-Photo by Shonie De La Rosa
When I walk at Sand Creek, I step carefully. My size ten and a halves sink into the sand. Where there is grass or plants, Canadian thistle or tamarisk or sage or some other one of the numerous types of grass and plants at Sand Creek, it catches my clod hoppers, just before they sink into the sand. Stepping beside the gnarled and stately cottonwood trees, roots feel hard under my Reboks. The roots catch my feet, perhaps, like guardian angels, but yet, possibly parts of human remains. I know not where to take the next step, or how. I fear that I will step on someone who died here, whose remains are permanent parts of the sand, the grass, and the trees. I wonder if I am walking in the buffalo wallow where this woman died. I step carefully because I feel the people who died here reaching out for me and I can’t see or hear them. I don’t know how to help them. I feel their presence, their fear, their terror, their disbelief, their helplessness to save their children, their husbands and wives, their disabled relatives, their parents and their grandparents. Just like when I sat on a curb at Ground Zero in Manhattan two weeks after 9/11, I grieve for them. I grieve for myself. I grieve because I am alive and they are deceased. I grieve because I am helpless to give something to these victims to neutralize their agony, perhaps even, to reverse their deaths.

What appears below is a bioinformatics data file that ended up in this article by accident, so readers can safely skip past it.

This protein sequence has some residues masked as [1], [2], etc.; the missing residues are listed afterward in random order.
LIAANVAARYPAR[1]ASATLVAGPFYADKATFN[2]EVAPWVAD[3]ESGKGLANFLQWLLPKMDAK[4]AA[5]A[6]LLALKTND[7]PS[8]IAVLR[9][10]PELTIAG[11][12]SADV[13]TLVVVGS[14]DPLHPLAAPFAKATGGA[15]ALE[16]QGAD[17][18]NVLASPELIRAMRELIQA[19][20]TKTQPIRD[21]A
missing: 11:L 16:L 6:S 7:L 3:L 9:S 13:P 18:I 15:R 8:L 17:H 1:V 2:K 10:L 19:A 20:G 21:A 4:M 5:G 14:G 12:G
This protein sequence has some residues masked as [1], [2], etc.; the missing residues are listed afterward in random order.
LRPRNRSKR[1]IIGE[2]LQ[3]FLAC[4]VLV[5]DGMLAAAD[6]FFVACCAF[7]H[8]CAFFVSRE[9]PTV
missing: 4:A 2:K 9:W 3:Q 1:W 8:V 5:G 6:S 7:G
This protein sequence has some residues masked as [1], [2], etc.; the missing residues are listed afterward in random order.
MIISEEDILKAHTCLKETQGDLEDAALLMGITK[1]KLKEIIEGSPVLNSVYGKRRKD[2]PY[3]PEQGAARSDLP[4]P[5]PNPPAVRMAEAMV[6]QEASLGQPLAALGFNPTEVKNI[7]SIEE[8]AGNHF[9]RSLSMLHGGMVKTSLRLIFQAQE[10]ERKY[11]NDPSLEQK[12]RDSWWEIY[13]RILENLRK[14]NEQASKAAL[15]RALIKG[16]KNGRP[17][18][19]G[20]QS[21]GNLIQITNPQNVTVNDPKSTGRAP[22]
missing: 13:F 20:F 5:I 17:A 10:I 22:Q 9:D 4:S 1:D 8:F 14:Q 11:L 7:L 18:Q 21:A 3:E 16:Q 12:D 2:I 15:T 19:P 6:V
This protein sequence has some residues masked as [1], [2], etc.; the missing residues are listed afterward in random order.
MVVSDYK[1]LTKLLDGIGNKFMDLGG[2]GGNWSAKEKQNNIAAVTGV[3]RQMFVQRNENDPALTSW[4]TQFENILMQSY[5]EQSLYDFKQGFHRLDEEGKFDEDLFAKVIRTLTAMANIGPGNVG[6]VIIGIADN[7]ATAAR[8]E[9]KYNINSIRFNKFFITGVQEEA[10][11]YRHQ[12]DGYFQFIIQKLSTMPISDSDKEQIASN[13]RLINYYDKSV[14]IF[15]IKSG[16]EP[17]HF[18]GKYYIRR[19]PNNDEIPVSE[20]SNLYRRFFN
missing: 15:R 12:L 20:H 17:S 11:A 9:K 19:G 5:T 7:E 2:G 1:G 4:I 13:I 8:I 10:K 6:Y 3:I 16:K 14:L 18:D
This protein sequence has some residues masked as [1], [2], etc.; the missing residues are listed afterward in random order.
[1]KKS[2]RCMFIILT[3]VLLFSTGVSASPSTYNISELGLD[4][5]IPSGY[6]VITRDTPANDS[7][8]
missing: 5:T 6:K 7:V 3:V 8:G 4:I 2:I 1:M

I turn and scan the horizon. It appears like it is overlooking the Sand Creek Massacre Site. Somehow, it makes me feel better, at the least, for the moment. Then, I have to move forward. I look down and wonder, where should I place my foot next?